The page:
The birds got up well with the Oriental Roller above. What a sight it was! The sun was half an hour from setting and not a cloud was in sight. The cock Roller, like a speck in the sky, dropped down 300 feet or more, right into the flock of Swifts, not tumbling, but like a football and in his flight part of the wings struck above the ball. How the bird ever recovered himself was a mystery to me.Now my attention was drawn by my friend, the pilot, who showed me flag after flag going up from many housetops and flock after flock arose in the air. When they all got up they formed one mighty flock of pigeons just as though they had all been turned out from one loft. I counted about ten Oriental Rollers and these seemed to be trying to outdo one another, but my host's bird was La primo as the old pilot said.We are now setting down upon the housetop. Coffee and cigars were brought again. There was a nice mother of pearl stand to put your cup upon. The sun was getting lower in the west, and, as you know, near the tropics there is little twilight, so I began wondering when my friend would begin to drop the birds.Just then my eye caught sight of rows upon rows of pigeon feet that were attached to the door of the pigeon coops. I inquired what they meant and was told to wait a bit. Again my eyes turned to the flock of several hundred pigeons in the air. How were they going to break? The Rollers were now getting very low. They had been flying about 45 minutes.

I saw the servant going to lower the flag. There was only a little light left. Down came the flag and the first bird to drop was the Roller. The servant takes his place on the stool in the corner and 'gathers up the trap strings. A " moment there is a rush over our very heads that shuts out the light. Not a move is made by us, as the birds swing around the coop again. This time the top of the pigeon house is half covered with birds; in a moment more they are around again and twenty more birds drop, but they are off again, making another lower circle, just above the housetops.Now I see the bow shaped tops of the traps are turning over. You hear a slight flutter but cannot see any bird under. Where has he gone? All the pilot's birds have entered their respective pens, nearly.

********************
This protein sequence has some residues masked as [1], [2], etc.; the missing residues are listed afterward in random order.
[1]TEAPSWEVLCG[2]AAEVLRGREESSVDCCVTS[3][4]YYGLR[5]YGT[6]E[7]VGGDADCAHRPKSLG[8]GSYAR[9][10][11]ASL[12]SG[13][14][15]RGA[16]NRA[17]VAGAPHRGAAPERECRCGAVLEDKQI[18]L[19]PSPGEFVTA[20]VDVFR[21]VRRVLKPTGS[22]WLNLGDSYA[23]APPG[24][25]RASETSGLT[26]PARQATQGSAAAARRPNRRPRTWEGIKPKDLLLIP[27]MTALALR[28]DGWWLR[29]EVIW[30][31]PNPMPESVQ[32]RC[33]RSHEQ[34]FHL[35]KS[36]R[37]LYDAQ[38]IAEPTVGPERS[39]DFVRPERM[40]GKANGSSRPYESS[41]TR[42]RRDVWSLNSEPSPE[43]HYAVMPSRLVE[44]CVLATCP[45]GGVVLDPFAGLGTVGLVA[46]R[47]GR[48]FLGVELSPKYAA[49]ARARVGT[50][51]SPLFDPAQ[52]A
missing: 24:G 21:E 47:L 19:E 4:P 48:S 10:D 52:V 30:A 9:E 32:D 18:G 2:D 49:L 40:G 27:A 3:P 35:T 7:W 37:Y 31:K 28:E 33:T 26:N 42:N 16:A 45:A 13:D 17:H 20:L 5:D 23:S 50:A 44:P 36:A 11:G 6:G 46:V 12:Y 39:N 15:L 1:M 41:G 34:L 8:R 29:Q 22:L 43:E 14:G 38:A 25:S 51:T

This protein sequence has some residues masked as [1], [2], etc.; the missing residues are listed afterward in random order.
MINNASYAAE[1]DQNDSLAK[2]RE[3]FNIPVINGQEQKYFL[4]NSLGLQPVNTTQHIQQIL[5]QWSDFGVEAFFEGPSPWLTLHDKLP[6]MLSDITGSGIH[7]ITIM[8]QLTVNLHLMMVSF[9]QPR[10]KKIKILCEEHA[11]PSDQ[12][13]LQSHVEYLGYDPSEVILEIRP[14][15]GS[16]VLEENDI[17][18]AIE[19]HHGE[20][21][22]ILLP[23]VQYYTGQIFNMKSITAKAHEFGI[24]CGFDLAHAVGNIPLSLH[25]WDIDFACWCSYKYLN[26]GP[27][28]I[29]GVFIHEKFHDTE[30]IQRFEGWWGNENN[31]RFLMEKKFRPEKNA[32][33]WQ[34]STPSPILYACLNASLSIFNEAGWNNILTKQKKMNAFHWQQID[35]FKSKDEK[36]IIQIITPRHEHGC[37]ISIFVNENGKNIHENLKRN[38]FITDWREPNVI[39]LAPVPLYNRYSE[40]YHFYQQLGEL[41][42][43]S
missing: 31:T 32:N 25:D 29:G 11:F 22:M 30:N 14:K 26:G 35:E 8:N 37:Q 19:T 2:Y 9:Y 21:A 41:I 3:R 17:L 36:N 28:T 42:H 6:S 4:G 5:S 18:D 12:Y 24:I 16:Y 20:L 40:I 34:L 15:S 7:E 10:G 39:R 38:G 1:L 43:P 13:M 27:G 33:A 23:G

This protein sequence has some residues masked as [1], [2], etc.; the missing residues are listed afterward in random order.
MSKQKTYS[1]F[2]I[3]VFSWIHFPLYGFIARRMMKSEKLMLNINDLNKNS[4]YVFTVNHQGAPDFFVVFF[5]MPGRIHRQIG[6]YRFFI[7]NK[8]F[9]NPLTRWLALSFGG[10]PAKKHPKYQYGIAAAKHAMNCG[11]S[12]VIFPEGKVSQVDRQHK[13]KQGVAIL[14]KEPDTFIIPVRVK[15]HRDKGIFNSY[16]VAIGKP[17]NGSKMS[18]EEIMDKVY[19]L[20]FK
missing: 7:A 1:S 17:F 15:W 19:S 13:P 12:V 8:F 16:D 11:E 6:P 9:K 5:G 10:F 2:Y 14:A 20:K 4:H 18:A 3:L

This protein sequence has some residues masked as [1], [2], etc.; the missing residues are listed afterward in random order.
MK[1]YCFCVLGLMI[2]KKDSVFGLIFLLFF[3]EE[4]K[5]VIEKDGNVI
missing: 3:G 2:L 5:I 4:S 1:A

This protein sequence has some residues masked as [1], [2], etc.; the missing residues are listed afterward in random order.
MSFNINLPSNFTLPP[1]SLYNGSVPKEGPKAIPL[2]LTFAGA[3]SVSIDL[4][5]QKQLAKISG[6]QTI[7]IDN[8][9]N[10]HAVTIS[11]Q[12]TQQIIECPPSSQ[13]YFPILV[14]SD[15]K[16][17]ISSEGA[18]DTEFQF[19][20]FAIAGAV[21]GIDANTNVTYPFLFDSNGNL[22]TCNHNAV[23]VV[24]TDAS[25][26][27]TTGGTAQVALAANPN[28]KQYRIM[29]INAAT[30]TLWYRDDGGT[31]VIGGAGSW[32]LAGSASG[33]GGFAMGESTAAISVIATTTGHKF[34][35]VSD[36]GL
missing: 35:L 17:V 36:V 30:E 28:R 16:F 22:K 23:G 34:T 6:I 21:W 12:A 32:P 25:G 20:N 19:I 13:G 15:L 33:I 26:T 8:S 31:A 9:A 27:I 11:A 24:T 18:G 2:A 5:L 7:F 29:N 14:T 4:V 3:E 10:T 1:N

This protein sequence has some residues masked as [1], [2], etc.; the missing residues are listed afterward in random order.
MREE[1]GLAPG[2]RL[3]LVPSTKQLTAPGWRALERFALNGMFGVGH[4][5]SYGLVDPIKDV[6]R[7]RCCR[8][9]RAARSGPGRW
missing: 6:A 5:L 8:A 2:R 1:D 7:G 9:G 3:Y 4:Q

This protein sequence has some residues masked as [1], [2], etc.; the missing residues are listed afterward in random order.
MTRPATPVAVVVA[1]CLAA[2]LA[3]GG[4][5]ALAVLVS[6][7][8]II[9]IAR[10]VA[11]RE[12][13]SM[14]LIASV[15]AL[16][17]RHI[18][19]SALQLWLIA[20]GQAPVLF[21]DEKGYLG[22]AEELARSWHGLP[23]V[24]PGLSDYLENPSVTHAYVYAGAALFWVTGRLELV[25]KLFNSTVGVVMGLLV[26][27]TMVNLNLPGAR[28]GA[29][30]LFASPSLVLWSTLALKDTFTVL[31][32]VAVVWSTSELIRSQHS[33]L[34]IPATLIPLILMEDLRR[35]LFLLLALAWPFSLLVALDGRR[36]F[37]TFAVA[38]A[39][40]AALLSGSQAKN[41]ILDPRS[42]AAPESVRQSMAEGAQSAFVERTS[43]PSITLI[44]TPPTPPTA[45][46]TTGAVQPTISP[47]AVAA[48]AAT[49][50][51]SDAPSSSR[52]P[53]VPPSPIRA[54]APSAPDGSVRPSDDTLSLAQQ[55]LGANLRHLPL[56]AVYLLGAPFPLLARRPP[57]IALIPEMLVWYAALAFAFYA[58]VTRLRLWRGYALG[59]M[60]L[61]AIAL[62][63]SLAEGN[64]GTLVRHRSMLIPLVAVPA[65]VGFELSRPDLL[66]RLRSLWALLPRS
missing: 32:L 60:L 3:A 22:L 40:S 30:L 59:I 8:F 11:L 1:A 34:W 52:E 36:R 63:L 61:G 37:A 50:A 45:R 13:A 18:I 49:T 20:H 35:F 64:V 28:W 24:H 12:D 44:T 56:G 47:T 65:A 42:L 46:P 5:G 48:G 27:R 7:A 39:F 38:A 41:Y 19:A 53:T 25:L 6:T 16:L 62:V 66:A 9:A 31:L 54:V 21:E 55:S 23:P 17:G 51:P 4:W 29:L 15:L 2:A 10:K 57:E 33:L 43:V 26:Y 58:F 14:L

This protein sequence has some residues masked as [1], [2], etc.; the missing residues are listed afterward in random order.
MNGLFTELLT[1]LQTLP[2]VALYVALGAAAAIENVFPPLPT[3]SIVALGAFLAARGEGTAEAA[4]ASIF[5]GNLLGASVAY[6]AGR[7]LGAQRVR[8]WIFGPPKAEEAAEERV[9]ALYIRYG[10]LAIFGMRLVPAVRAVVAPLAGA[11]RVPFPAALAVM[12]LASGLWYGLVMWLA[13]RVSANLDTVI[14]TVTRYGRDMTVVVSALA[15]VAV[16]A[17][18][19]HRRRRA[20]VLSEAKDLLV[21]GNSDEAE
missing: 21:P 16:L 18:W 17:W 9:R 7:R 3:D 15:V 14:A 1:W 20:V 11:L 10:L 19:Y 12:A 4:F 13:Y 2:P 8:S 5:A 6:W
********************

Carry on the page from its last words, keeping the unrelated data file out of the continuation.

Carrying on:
It might be broad daylight, the way these Swifts fly to their pens, take a drink and onto their stands they get.Gradually the top of the house is cleared of birds, and all is quiet again except for some cooing and some fighting.I am now invited into the enclosure and what a sight I see. Three pens under the trap are half full of birds. It seems that the traps are so drawn over a bird, it is so formed, and that it drops like a trap door over the bird, and when released it flies back ready to be sprung again, but is so arranged that the captive bird couldn't escape. In all, they had trapped eleven birds and lost only one of theirs, which, I was told, was a young one. These eleven birds were all killed, and one foot being cut off each to be added to the trophies upon the wooden door.The old pilot begged me to accept a pair of powdered swifts, which I did, and his man brought them to me on board the day we sailed for England